Then let us not forget that a majority is busy watching American Idol and Survivor.



posted on Apr, 12 2011 @ 09:42 PM
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reply to post by SpartanKingLeonidas
 


glad i am not average

glad i hate reality tv



for the thread



posted on Apr, 13 2011 @ 09:34 AM
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Originally posted by SpartanKingLeonidas

Because the average citizen knows absolutely nothing about spotting the corruption.

On top of this they do not know how to stop it even if they do spot it.

Then let us not forget that a majority is busy watching American Idol and Survivor.




For years, because the average American wasn't bribed at the local jail, they thought the nation was not corrupt; they thought voting in Christian candidates would keep the nation corruption free; they were intentionally made to feel powerless and let their elected leader take care of everything.

So we got to this point....


I reminded him of the subject matter of my site, and how his statement confirms the concerns of conspiracy theorists everywhere. He said, "It used to be a conspiracy, now it's just the way things are."


From the ATS thread, "Damn The Country, Obama Must Fail"



posted on Apr, 13 2011 @ 01:35 PM
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Originally posted by desert
This is from David "Axis-of-evil" Frum, no left leaning pundit:


The new Republican House majority appropriately mistrusts government regulation. But if the financial crisis taught us anything, it should have taught that financial regulation is different from other forms of regulation. Invisible charges imposed by a financial cartel is not my idea of a free market. The swipe charge rule in Dodd-Frank should stay.

Big Banks Want a Favor--At Your Expense

an interesting read, Frum mad-as-hell about the power hold of the banks in Washington, who will get to the staff before the roundtable to influence proposed regs?


Why not get involved ourselves as a community?

We're concerned citizens are we not?

I keep saying I believe ATS needs to form a policy think-tank.



posted on Apr, 13 2011 @ 01:36 PM
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Originally posted by neo96
reply to post by SpartanKingLeonidas
 


glad i am not average

glad i hate reality tv



for the thread


I've never been average.

"Reality TV" is anything but reality.

The reality of it is that it is a complete waste of time.

And completely staged just like Washington D.C.



posted on Apr, 13 2011 @ 01:39 PM
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reply to post by desert
 


But how are we actually changing it?

We are not.

Nothing done within the confines of ATS changes a single thing about it.

Unless we become a positive, legal, and non-violent part of the change.

Through getting personally involved by a much more hands-on approach.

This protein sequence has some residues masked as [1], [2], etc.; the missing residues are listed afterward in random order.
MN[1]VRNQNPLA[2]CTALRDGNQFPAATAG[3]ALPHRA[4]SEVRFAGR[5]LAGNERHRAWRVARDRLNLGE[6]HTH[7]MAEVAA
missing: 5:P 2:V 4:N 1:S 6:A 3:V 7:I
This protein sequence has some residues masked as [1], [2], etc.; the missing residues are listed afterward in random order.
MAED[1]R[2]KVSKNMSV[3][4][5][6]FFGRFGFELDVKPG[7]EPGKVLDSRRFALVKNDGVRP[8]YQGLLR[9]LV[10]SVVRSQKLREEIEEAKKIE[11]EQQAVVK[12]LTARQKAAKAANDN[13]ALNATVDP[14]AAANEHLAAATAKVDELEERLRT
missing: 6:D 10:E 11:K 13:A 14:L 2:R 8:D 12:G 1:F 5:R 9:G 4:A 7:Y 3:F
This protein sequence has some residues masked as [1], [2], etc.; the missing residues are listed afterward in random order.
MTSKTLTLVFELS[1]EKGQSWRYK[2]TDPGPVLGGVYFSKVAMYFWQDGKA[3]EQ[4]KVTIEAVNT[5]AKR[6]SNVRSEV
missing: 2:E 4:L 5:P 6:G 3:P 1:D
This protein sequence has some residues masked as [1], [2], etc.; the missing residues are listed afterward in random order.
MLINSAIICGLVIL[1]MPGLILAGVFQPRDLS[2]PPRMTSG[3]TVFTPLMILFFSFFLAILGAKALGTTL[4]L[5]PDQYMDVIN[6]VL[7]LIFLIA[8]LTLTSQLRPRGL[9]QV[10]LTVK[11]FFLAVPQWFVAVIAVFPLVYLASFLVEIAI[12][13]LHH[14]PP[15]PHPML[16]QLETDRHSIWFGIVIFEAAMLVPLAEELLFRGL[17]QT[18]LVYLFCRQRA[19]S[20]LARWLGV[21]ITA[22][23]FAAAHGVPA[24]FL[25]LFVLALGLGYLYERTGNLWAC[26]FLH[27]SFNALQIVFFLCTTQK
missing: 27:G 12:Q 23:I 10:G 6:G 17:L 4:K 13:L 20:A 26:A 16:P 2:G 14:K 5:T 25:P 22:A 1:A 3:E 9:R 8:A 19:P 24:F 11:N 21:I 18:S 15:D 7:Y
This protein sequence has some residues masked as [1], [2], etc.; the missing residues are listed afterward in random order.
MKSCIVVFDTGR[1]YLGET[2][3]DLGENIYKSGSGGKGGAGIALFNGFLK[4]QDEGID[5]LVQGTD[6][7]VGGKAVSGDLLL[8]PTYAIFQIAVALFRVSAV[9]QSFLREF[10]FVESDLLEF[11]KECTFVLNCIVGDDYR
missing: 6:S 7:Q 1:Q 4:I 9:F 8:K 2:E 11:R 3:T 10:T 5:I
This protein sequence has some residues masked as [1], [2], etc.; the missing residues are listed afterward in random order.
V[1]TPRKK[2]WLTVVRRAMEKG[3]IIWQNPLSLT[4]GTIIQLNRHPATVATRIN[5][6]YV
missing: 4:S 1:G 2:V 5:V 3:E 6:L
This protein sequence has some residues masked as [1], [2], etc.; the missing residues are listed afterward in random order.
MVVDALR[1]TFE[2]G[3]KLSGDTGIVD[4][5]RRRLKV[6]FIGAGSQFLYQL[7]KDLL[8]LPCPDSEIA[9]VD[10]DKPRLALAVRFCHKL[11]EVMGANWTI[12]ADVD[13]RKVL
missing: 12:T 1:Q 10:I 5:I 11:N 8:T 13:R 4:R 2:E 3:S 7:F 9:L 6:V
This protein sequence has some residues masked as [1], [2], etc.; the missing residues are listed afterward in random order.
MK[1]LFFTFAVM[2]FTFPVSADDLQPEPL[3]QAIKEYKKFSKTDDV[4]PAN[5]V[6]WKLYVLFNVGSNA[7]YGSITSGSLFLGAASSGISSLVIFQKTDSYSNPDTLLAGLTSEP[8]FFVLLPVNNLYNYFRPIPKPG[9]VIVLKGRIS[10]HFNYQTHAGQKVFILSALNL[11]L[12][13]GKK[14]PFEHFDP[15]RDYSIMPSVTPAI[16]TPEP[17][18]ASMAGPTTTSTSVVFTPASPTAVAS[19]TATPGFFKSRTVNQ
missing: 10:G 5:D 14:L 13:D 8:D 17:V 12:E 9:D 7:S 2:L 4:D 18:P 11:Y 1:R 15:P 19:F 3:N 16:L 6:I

posted on Apr, 13 2011 @ 08:06 PM
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reply to post by SpartanKingLeonidas
 


Exactly. Well, I can see the value of getting information out there. And discussion. Like what can be done on ATS. But, yes, change takes more. Change takes action.

Yes, personal involvement. #1 vote. #2 join others in a "pressure group" to put pressure on those for whom you vote.

For ex, the NRA sure is one helluva pressure group. And at the same time our soldiers were coming home from Iraq with missing limbs, a pressure group sent in petitions to FCC when Janet Jackson exposed a nipple, prompting action on the part of govt. (Note, though, the JJ pressure group already had friends in high places, making success a tad easier.)

Re topic of thread, this pressure group could help, for ex. Public Citizen here and petition here.

ANY pressure group is "collective action". Some may label certain "c a" groups as Communist, Marxist, etc., but, truly, even the Tea Party is a "collective action". Now, truly grassroots groups, IMO, are better than astroturf groups. I have certainly written to corporations to commend them for their actions I agree with, but I might not necessarily belong to a group that industry sponsored.

A truly grassroots group is a group to be feared by govt, for it means citizens are showing their power. When citizens join industry front groups, while the groups seem to effect change, that change is going to be what the industry wants, which might be at total odds of what is good for the citizen.

As in any group (family, church, social, etc) people will argue and disagree and have differing viewpoints, and grassroots groups are no different. That is not a bad thing, that is democracy, but the group must not lose its focus. Another group I support for its focus changed hands after an election; the new board had to tone down its personal rhetoric, though, as it put off members. The group refocused and kept members who would have left.

So, yes, info is good, but info without action will only lead to no change or drag out change. Even with action, however, change may take longer than one expects. The key is to keep the pressure on.



posted on Jun, 18 2011 @ 11:24 PM
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Forex is sending letters to the buyers that say that it will be illegal to sell to them by July 14th 2011, any person that is not a qualified buyer seller will not be able to trade commodities and you have to have over one million dollars in order to qualify. Please make a new thread about this, I am not that good at it and this is very important, here is the link to one of the letters.

Link


There are many other examples of the letter if you google Forex July 14 illegal.
edit on 18-6-2011 by Elieser because: link corrected

edit on 18-6-2011 by Elieser because: (no reason given)



posted on Jun, 19 2011 @ 12:18 AM
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Originally posted by projectvxn
Dodd/Frank is anything but reform.

The fact that the two key players in helping create the financial crisis wrote this bill should say everything you need to know.

They help create the mess and then make a law to "clean it up".


yep and the clean up leaves you more broken then the crisis